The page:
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October light

October light

It’s said that All Hallows’ / Samhain is a “thin time,” when the separation between the corporeal and spirit worlds is very thin. Celebrated and commemorated through All Saints and Dia de los Muertos rituals, the spirits of those we love but who are no longer living with us are central during this period.

It was very much a liminal few days for me, with thoughts and feelings of loved ones very much present. Halloween, always an excuse for a party in San Francisco, was topped with a parade for the San Francisco Giants World Series victory. It all meant that my city was in a celebratory mood. On November 1st, a neighbor asked me “how was your Halloween?” “Good.” I said, with a smile. His young son was eating candy for breakfast. Actually, I stood on a thin edge.

My emotions were so near the surface that it made being in public a challenge. I cried easily and often, for grief and happiness: grief for my loss and failures, and happiness for the good memories. I included my dad and my dog among those dead to be included in prayers at church. I went from thinking of loved ones to seeing the joy of a family with their 6-day-old child and twin toddlers, and cried for both. I hope people at church just figured I had a cold, based on how often my handkerchief was out.

I felt the blessing of sunshine and the fall breeze on my skin, and missed my dog Phoebe. Phoebe and I would have been together outdoors on a hike or in the garden on such a day. She would have set a quick pace up and down hills a few years ago, but went far more slowly the past few years. Out for a walk at a brisk pace, traveling past our old haunts, I miss her. She’s been gone just 4 months now. At least outdoors, it was sunny enough to wear my Oakley sunglasses, which hid my misty eyes from people on the street.

And then there’s the headache that tends to follow after all that emotion. To give myself a break, I immerse myself in a really good book. Here’s a quote from one by Diana Gabaldon, whose writing made me think of this as a “thin time.”

“This is the thin time, when the beloved dead draw near. The world turns inward, and the chilling air grows thick with dreams and mystery.”
Diana Gabaldon, An Echo in the Bone

Taken by her only dog-walker/alternate caretaker, Jenny (aka Doggrrl)

Phoebe on Bernal Hill

For the first time in many years, I won’t be taking Phoebe to church this weekend. The celebration of St Francis with the Blessing of the Animals is something I enjoyed before I had a dog. I attended the celebration at Grace Cathedral with friends (one of whom had a dog) when Jane Goodall preached the sermon and my friend’s dog Riley got his special prayer. I know I could attend this year, too, with or without Phoebe’s ashes, but it’s too sad to contemplate, and I don’t want to sob in public, which is what would likely happen.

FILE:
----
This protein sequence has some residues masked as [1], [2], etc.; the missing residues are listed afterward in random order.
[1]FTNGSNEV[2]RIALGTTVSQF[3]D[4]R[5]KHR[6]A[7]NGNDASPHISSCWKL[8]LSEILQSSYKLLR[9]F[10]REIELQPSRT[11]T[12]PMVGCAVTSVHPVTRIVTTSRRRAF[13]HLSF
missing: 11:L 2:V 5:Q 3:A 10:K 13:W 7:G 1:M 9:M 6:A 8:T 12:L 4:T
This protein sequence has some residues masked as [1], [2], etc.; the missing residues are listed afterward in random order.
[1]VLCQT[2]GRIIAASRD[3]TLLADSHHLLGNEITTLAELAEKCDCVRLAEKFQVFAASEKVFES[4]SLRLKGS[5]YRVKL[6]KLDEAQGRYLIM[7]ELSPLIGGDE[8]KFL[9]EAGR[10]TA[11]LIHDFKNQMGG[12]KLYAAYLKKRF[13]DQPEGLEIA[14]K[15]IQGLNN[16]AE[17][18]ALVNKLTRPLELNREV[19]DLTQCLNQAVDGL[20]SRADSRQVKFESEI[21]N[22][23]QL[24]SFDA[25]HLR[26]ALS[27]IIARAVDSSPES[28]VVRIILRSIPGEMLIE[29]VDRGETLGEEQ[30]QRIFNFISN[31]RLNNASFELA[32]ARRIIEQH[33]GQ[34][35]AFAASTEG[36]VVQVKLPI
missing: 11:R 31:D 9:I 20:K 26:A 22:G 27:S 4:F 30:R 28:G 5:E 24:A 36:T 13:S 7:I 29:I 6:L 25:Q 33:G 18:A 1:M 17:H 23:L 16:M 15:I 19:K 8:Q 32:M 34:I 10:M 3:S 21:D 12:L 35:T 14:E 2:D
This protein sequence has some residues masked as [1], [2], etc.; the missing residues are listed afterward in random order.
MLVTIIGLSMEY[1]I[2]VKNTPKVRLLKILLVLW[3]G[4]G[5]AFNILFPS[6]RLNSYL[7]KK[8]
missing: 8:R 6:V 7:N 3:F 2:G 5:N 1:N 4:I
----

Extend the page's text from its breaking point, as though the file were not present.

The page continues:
Phoebe was a blessing to me in many ways for nearly 15 years. The regular prayers she & I received during the Blessing of the Animals acknowledged that bond. I’m recalling those blessings, and that bond today, with love.

June 2014

I am saddened by the news that Geoff Penney has died. I worked at Schwab with Geoff from 1997 until his retirement in 2004. I thoroughly enjoyed working both with and for him, and valued him so much for what I learned from him. I watched him develop as a leader, and one who was willing to share with me from his experience. Some lessons were on the order of what not to do, but many were things he coached me on in our one-on-one interactions.

Geoff was direct – sometimes abrupt – but I always knew he had good intentions, and there was never a question of where he stood on a topic. He challenged me from the start, even calling me on vacation to make sure we were aligned on something my team had to deliver for his project. Whether as a peer or my boss, he made his expectations clear, but gave me the support I wanted and room to deliver.

He clearly loved technology, and it was a joy to see him wade in to technical detail with staff at all levels, even when he was CIO. I’d see their faces light up, knowing that this very senior person valued their work.

We had our share of laughs, and experienced occasional cultural and language differences – like when he had to spend quite a bit of time describing the significance and context of the “broad, sunlit uplands” to us – necessary, in his view, for us to create our team vision.

Geoff gave me an enormously challenging assignment with the instructions to “do whatever I needed to do to make this happen, but don’t slow down”. I had the feeling he was Henry V and I was one of the soldiers headed to battle on St. Swithin’s Day during that conversation. He retired during that assignment and it was my last role at Schwab. I missed him a great deal, but learned in the years since to enjoy his annual newsletter about things he was learning and doing, and trips he and his family were taking. His version of retirement seemed to me the right way to go about it. I hope to continue learning from him.

My condolences to the whole Penney family.